About Critical Social Research (1990)



© Lee Harvey 1990, 2011, 2014, 2018, 2019, 2022

Page updated 20 January, 2022

Citation reference: Harvey, L., [1990] 2011, Critical Social Research, available at, last updated 20 January, 2022, originally published in London by Unwin Hyman, all rights revert to author.


A novel of twists and surpises


Critical Social Research

5. Conclusion

5.1 Empirical enquiry
It has been the intention of this book to show how empirically grounded critical social research can be accomplished. However, it is as much about reaffirming a way of thinking as it is about providing approaches to data. Indeed it is not data collection but the intrinsic critique of the interpretative framework that marks out critical social research from other forms of social scientific and cultural enquiry.

Critical social research is clearly not constrained by its data collection techniques. The empirical studies analysed above include the whole gamut of research tools: observation, both participant and non-participant; formal interviews with random samples; semi-structured, unstructured, and in-depth interviewing; key informant testimonies; analysis of personal and institutional documents; mass media analysis; archive searching; examination of official statistics; and reviews of published literature. Furthermore, critical social research also uses a wide variety of analytic techniques: ethnographic interpretation; historical reconstruction; action research; multivariate analysis; structuralist deconstruction; and semiological analysis.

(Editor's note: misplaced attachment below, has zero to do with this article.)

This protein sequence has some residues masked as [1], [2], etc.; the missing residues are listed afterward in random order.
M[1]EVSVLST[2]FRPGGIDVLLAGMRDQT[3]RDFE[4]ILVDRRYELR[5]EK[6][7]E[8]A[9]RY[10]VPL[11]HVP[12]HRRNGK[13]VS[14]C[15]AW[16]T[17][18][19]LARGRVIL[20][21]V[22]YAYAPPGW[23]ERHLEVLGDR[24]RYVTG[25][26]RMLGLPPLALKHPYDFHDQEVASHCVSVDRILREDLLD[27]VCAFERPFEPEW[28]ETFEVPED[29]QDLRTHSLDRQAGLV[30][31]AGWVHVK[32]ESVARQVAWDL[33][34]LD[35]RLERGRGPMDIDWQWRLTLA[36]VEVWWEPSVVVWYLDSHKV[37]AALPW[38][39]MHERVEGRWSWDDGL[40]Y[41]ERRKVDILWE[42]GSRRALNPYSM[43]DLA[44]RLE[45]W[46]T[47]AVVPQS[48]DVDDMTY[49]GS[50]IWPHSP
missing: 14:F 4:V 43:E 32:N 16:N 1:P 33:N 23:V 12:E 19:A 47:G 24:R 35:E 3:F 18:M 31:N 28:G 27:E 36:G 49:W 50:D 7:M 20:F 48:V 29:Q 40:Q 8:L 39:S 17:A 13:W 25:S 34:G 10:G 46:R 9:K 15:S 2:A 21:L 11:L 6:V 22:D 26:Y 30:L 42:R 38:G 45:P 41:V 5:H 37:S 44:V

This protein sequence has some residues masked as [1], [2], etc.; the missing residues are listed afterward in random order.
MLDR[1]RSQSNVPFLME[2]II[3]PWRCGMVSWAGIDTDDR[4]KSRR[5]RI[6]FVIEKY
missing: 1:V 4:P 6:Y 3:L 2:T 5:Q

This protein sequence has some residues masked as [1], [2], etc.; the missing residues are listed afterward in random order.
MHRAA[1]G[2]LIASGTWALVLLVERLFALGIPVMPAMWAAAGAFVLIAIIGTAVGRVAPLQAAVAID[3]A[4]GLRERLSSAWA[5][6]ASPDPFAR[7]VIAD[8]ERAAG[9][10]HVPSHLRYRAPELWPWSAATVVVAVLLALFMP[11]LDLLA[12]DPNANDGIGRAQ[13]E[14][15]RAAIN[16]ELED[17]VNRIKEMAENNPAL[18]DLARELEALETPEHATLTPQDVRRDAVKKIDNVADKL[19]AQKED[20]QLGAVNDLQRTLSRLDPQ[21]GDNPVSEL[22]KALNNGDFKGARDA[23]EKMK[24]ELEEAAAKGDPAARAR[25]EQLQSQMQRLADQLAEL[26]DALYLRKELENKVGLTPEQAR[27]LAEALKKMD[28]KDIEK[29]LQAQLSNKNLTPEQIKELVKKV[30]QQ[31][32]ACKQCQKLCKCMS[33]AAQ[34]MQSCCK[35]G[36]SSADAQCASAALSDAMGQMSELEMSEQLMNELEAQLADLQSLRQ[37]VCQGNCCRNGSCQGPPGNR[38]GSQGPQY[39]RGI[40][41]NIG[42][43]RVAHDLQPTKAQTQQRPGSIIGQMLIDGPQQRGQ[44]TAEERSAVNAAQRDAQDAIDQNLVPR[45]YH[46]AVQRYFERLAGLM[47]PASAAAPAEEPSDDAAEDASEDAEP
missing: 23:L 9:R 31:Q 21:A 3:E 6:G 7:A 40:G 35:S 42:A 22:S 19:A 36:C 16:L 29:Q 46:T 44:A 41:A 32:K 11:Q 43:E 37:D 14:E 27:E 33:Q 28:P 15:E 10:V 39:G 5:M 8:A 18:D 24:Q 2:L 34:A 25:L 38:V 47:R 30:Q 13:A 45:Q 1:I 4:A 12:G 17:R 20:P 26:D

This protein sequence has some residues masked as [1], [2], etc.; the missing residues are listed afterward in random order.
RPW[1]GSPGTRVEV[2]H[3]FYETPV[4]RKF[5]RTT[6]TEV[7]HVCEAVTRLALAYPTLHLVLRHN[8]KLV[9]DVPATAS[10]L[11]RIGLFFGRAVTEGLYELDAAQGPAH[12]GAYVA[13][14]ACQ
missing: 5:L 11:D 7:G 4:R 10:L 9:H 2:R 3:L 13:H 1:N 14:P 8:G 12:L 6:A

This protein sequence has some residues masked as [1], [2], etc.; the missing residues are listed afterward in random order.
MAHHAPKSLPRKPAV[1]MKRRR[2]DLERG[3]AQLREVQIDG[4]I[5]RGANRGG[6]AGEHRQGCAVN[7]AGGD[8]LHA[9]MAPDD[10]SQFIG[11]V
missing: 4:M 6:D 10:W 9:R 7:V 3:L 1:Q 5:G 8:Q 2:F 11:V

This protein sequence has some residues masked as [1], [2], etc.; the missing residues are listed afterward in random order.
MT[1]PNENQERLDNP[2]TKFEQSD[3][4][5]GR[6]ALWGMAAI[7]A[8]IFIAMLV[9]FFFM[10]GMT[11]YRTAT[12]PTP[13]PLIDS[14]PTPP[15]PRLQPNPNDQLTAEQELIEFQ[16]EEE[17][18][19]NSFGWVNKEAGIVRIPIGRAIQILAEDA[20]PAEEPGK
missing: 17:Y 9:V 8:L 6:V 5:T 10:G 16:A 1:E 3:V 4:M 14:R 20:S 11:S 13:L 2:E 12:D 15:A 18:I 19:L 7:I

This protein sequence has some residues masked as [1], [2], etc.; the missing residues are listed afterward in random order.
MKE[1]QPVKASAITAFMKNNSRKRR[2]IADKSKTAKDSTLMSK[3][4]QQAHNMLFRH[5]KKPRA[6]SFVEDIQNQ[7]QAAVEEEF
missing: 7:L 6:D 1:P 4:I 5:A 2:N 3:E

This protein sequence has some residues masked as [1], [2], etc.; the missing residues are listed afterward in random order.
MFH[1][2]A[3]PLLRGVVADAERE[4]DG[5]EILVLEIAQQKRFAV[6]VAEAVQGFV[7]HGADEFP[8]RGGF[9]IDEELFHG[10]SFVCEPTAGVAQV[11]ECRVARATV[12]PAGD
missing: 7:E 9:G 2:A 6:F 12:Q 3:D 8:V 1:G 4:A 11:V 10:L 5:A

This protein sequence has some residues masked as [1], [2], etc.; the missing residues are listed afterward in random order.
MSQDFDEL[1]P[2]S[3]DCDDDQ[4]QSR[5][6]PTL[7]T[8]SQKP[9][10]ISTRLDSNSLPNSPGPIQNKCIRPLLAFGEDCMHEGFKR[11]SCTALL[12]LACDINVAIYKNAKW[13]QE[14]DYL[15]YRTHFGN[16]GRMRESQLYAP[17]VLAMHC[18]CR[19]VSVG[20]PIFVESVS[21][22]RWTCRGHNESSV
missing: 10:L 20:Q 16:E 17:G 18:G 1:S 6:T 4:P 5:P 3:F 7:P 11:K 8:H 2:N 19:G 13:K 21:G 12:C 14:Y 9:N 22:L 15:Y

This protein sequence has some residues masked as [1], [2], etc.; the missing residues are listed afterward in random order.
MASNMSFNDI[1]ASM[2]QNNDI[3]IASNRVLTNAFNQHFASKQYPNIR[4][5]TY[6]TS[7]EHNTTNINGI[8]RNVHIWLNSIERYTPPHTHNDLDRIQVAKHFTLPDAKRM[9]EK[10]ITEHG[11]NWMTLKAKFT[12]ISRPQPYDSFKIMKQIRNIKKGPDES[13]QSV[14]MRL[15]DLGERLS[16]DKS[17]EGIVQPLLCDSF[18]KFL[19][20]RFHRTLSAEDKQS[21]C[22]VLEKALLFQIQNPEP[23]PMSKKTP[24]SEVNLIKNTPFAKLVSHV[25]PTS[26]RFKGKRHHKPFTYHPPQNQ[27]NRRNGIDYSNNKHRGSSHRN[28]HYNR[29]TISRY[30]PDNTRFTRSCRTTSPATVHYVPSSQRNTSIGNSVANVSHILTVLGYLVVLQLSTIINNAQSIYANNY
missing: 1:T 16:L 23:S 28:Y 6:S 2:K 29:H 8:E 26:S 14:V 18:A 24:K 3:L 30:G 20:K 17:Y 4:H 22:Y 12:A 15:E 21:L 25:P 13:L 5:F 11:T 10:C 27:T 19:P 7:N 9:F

It is not data collection devices nor analytic techniques that sets empirical critical social research apart from either explanatory or interpretive approaches. It is the way in which data are approached and the framework within which data are analysed that is crucial. Critical social research does not set out to find the 'causes' of observed social phenomena. Nor does it satisfy itself with the interpretation of the meanings of social actions. Critical social research is fundamentally critical because it aims to shatter the illusion of observed 'reality'. This book will have succeeded if, after reading it you are no longer able to watch a movie without being overwhelmed by the obviousness of its ideological coding; cannot sit through a news broadcast without being exasperated by the constant manifestations of oppressive mechanisms; become infuriated when you walk into a toy shop and see banks of girls toys packaged in pink and sporting smiling faces of pretty but inactive girls (unless they are performing housewifely chores). It will have succeeded if you are able to articulate this exasperation and fury through the generation of an empirical critical enquiry. In short the book succeeds if, on the one hand, you see, and are able to analyse, class, race, gender (sexuality, age and disability) oppression in every walk of life, and, on the other, have the confidence to undertake empirical critical research.



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© Lee Harvey 1990 and 2011, last updated 9 May, 2011

Next: 5.2 Getting beneath the surface